A Will is a document that ensures your assets are distributed to the individuals you select. This legal document will also identify who will serve as Executor to manage the process of transferring your assets to the beneficiaries. Unfortunately, a Will won’t avoid probate, but a Will can ensure that your wishes are properly carried out upon your death.
The creation of a Will is important as without one, the California Probate Code decides who will inherit your assets, which may not reflect your wishes. In addition to creating a Will, it’s just as important to make sure it receives proper validation and enforcement. Hiring a Will attorney who is experienced with probate is imperative. Kam Law Firm is here to guide you on Wills and why you should hire an attorney to draft your Will.
Trust vs. Will
Both a Trust and Will are legal documents in an estate plan that communicate how you would like your estate to be distributed upon your death. While a Trust generally takes effect immediately, a Will goes into effect upon your passing. What are other key differences?
A Trust is a contract that holds property belonging to the grantor (creator) and provides the rules for management of the assets during life, incapacity, and death. All assets in a Revocable Living Trust are in held in the name of the Trust, however the grantor’s social security number is used for filing taxes. Rather than hold title as “John Smith”, bank accounts and real property will hold title to the assets as “John Smith, Trustee of the Smith Family Trust”. Once the assets are transferred into the Trust, they are managed and distributed by the designated Trustee, pursuant to the trust terms. As long as the grantor has capacity, they can revoke or amend the trust.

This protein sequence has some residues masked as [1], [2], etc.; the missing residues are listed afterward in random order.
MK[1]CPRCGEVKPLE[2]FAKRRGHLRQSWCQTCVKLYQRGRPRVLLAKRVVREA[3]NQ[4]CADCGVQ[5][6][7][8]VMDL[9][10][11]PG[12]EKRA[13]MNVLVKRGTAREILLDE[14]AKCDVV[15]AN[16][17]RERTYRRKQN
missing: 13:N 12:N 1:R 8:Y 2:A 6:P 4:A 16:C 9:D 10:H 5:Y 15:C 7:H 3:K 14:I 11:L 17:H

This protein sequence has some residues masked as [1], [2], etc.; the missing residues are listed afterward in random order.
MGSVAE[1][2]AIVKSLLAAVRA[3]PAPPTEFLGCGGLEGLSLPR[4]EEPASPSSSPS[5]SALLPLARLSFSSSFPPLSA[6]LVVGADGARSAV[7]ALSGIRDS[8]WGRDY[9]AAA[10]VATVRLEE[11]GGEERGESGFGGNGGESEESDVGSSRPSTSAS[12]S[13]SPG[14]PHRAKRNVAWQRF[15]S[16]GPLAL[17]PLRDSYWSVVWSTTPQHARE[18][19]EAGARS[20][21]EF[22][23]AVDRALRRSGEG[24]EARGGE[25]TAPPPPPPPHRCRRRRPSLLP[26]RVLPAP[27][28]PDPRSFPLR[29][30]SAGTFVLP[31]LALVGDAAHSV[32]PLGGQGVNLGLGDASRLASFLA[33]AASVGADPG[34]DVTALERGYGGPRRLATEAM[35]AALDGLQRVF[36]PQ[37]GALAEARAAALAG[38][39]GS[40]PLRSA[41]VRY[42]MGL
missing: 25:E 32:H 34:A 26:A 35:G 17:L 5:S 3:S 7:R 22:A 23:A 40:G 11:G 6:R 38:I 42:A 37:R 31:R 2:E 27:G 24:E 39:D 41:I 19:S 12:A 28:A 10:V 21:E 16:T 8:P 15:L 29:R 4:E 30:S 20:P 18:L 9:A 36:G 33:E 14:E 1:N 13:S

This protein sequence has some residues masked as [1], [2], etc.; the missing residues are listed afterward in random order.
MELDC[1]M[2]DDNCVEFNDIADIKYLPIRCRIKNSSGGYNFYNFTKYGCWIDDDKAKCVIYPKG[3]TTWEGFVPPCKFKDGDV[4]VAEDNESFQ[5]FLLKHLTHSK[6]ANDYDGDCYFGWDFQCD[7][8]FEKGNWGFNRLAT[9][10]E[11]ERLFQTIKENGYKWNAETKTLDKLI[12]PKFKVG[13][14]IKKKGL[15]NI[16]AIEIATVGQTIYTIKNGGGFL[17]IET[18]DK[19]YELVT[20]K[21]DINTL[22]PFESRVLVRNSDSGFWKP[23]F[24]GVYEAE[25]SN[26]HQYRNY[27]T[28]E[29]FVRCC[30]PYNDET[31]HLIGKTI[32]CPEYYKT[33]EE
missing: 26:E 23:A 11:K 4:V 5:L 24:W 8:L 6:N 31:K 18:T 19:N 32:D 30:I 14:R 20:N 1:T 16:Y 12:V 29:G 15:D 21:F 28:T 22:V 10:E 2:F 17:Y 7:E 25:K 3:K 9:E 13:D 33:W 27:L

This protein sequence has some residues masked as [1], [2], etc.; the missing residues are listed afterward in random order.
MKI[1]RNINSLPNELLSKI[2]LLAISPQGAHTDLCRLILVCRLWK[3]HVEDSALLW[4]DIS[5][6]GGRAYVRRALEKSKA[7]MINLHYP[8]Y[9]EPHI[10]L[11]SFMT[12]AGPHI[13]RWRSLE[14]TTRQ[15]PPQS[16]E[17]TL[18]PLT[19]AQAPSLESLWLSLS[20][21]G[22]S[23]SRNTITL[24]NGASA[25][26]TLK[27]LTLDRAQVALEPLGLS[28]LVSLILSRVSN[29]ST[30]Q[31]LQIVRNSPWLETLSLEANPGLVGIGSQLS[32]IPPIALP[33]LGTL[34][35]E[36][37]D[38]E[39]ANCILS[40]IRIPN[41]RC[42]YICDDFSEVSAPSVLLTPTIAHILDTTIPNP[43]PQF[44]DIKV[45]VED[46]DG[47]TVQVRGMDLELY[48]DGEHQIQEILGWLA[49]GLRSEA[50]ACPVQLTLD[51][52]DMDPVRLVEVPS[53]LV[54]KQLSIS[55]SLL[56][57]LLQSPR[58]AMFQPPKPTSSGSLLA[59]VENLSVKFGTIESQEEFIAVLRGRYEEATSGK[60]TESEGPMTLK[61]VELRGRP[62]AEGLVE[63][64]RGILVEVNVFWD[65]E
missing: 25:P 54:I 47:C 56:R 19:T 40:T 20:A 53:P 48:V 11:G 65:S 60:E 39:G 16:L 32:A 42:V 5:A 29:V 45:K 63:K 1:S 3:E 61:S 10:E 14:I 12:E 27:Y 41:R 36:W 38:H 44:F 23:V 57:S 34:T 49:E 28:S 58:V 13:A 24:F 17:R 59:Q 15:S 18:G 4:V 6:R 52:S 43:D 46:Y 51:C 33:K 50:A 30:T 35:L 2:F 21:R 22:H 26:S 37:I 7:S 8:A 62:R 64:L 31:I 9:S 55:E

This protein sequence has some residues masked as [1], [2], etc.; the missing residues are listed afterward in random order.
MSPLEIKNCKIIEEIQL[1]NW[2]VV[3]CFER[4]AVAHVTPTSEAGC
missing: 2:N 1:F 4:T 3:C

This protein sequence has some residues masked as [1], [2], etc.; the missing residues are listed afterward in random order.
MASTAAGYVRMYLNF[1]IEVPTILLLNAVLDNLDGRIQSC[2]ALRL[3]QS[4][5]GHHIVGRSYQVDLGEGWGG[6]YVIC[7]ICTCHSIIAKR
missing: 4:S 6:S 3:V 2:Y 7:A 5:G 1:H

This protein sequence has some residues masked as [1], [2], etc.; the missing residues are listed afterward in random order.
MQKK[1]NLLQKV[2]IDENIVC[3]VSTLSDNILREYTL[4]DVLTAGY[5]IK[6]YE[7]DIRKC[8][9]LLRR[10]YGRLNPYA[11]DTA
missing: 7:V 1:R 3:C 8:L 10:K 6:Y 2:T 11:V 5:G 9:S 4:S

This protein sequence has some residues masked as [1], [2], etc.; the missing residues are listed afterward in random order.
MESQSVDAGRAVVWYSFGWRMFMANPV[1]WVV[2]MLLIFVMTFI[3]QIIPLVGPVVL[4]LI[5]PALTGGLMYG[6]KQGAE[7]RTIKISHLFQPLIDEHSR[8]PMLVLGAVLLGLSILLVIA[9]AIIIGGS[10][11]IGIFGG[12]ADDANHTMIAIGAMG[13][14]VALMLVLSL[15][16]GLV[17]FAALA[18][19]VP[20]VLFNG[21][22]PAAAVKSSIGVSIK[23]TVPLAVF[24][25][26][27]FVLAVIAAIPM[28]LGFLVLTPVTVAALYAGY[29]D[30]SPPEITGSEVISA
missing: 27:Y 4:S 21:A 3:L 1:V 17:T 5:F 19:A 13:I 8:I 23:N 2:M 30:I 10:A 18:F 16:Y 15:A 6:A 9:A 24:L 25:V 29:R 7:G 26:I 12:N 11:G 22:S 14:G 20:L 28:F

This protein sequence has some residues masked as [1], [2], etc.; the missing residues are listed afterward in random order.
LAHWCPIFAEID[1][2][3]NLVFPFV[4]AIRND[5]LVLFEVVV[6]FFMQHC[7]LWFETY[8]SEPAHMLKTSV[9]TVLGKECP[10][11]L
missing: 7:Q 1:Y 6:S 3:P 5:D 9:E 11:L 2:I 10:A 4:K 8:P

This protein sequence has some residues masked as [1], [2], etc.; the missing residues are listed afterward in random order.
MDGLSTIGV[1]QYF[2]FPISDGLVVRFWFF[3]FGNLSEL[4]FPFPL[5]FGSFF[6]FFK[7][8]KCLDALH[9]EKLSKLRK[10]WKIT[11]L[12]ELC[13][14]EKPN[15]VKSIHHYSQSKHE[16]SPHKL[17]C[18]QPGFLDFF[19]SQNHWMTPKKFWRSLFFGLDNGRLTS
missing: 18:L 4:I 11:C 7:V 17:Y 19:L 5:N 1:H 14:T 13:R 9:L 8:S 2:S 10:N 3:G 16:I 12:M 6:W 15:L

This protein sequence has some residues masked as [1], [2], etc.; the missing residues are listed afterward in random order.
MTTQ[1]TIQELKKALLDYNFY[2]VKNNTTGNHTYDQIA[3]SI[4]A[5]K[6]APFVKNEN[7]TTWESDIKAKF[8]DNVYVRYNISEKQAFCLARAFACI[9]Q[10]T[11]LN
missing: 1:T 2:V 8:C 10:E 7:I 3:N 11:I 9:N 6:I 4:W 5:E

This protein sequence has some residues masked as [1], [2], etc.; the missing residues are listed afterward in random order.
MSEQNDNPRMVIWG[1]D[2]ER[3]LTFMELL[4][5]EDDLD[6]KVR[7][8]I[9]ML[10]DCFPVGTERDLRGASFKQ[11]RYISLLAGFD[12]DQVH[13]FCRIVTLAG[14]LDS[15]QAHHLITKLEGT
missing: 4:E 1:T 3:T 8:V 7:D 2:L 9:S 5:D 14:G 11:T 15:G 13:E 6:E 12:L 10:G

Within a trust, you can create subtrusts for beneficiaries. While subtrusts won’t become effective (because they are not funded) until you have passed away, they are beneficial to beneficiaries who are unable to manage their inheritance responsibly,as you can set whatever limits you want within the bounds of the law. However, a good trust attorney will advise you not to “control from the grave” too much, as you cannot be certain what the beneficiaries needs will be in the future.
A Will allows you to designate who will receive your assets, who will raise your children (if they are minors), and who will administer your estate through probate. Unfortunately, a Will does have to go through probate (the legal process of transferring assets to the rightful beneficiaries) which means your loved ones may have to wait up to two years to receive their inheritance. Because a Will must go through the court probate process, it becomes part of the public record, unlike a Trust, which remains private.
Sometimes a Will is sufficient where :
- No children are involved;
- You don’t own real property;
- You have no intention of leaving gifts to minors or disabled loved ones;
- You are comfortable providing the inheritance to a beneficiary outright. This means that if you give a monetary gift, your beneficiary will inherit it all and you won’t be able to impose rules on it (whereas you can with a Trust).